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Kids Say the Darnedest Things Anecdotal note taking in the real world . . Presenter: Beth Arthur Senior Screening & Assessment Specialist Early Learning Coalition of Brevard barthur@elcbrevard.org 321-637-1800 x 2019. What we will c over today:. What are anecdotal notes?

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slide1

Kids Say the Darnedest Things

Anecdotal note taking in the real world.

Presenter: Beth Arthur

Senior Screening & Assessment Specialist

Early Learning Coalition of Brevard

barthur@elcbrevard.org

321-637-1800 x 2019

slide2

What we will cover today:

What are anecdotal notes?

Strategies for note taking

Why do anecdotal notes?

  • How to use anecdotal notes to:
  • Assess children’s development
  • Influence teaching
  • Build relationships
slide3

What is an Anecdotal note?

“Anecdotal notes are detailed narrative accounts that describe

a particular event factually. “ The Power of ObservationJablon, Dombro and Dichtelmiller

What this really means:

Jotting down what you see and hear

children doing.

3 rules for notes:

CLEAR-

CONSICE-

FACTUAL-

slide4

CLEAR

Child’s name

Where

When

What happened

slide5

CONCISE

Avoid descriptive language

Avoid emotional language

Write what you actually see

slide6

FACTUAL

Write only what you see

or hear

Who

What

Where

When

Avoid Why

slide7

Examples:

At center time Megan laid a doll on top of a diaper and tried

to pull the diaper up between the dolls legs. When this didn’t work she

left the doll on the table and went to the sand table.

OR

Which note gets the thumbs up?

Megan laid a doll on top of a diaper and tried to pull the diaper up very roughly between the dolls legs. When this didn’t work she got mad and pouted. She gave up and left the doll on the table. She abandoned the baby and went to the sand table.

slide8

Which note gets the thumbs up?

Nicole came to large group time with

an attitude. She looked at the pile of

wrapped items. She gave Jeremiah a mean

look and said “Uh-oh, there are more

children than presents.”

OR

As the children gathered around for

large group time around a pile of wrapped

items, Nicole said “Uh-oh, there are more

children than presents.”

slide10

Curricula that utilize Anecdotal notes

or Observation to Guide Instruction

and Assessment

  • Creative Curriculum
  • High Scope
  • Beyond Centers and Circle Time
  • Montessori
slide11

Know what you are looking for

  • Objectives for Development& Learning (ODL)
  • Creative Curriculum:
  • 7 Domains: 28 items
  • plus
  • Social Studies &
  • The Arts (8 items)
  • Child Observation Record (COR)
  • High Scope:
  • Infant Toddler
  • 6 Categories: 28 items
  • Preschool
  • 6 Categories: 32 items
slide12

Activity

Let’s try it!

slide13

Activity

Matching Notes to Domains

slide14

Strategies

Making Notes Work for You

Working for Your Notes

slide16

Post-its: A love hate relationship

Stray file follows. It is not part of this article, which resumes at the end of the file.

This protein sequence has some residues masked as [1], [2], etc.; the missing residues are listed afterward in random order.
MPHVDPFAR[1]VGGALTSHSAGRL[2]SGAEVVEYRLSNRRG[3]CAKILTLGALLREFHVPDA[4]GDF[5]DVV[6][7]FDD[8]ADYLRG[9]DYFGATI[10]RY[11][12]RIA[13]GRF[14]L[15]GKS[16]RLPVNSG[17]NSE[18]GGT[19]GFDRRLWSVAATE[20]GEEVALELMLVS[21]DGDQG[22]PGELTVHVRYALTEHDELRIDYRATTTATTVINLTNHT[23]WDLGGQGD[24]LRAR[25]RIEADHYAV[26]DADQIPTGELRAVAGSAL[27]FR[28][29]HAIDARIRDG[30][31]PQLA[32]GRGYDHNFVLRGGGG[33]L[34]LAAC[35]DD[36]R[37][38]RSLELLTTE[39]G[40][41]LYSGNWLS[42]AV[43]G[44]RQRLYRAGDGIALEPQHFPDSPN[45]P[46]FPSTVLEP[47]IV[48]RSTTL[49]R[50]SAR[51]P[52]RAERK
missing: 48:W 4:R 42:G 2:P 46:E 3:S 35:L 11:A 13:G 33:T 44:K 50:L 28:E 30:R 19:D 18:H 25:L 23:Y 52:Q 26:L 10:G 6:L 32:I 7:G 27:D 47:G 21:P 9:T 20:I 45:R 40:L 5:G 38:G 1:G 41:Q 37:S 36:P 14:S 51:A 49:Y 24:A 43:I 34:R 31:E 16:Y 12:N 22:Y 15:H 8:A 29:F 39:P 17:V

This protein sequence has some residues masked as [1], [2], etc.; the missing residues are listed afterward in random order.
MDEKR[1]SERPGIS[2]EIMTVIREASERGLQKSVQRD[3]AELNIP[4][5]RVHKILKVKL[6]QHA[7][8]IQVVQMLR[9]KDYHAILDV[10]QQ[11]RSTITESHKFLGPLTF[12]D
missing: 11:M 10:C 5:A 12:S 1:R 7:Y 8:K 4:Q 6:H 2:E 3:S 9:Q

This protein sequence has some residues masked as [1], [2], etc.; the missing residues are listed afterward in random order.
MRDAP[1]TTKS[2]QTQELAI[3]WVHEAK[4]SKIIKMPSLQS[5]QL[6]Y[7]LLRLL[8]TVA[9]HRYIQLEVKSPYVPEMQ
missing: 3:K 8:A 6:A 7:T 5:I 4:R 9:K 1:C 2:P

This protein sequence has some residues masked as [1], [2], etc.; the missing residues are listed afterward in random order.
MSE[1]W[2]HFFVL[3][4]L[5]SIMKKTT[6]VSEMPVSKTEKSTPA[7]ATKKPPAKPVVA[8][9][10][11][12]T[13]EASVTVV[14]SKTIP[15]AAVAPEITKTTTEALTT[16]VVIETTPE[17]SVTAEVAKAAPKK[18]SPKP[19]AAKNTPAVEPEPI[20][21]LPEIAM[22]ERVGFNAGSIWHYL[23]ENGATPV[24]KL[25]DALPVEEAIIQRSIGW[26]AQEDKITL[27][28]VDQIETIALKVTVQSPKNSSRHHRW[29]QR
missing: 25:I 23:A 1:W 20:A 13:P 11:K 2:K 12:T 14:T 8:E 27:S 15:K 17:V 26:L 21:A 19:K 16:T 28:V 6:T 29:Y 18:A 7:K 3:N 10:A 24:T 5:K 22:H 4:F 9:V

Pro:

Individual serving size

Stick-able

Compact for teacher pockets

Ready made

Con:

Small - Individual serving size

Stick-together-able

Compact for children’s pockets

Cost

slide17

Use what you have

Better to note on anything

You’ve got than miss

the chance!

slide19

The

Lowly Clothespin

slide22

Video captures everything…

Children love to see

themselves on video

Parents love to see

their children on video

Teachers love to take

notes from video

slide24

Why take notes?

  • Make your program responsive to children
  • Conduct assessments and write reports
  • Work together with families
slide25

What you learn about children

by reading and evaluating

anecdotal notes

can directly influence how , what

and WHO you teach.

slide27

Both the Creative Curriculum

and High Scope have online

assessment tools

TS GOLD

COR Online

slide29

OnlineCORmakes teachers' and administrators' jobs easier by streamlining record keeping, report writing, and tabulation. You will save time

Managing anecdotes — You will be able to enter, score, and track your anecdotes online.

Reporting on individual children — Using information from the COR, Family Reports and Growth Profiles are automatically created for each child.

Planning activities — COR scores are aligned with appropriate activities designed to support and scaffold children at their current level of development.

Activities from our publication, What's Next, are available online.

Reporting on group progress — Reports include results in mandated requirements such as COR Item T: Showing Awareness of Sounds in Words (which encompasses alliteration and phonological awareness) and other critical components of child development.

slide30

Assessment for

Creative Curriculum

Teaching Strategies

GOLD

Key for age ranges

slide33

What do

these

people

have

in

common?

slide34

They have gone to school for their profession

They participate in ongoing training to keep

their knowledge up to date

Their judgment is trusted

They are respected by parents

slide35

Know your stuff in Early Childhood education

  • (continue education & training )
  • Be able to provide parents accurate
  • information about their child and his/her development
  • Share assessment information and anecdotal notes at parent
  • conferences.
  • Gain the respect you desire by being a PROFESSIONAL Teacher
slide36

Contact me:

barthur@elcbrevard.org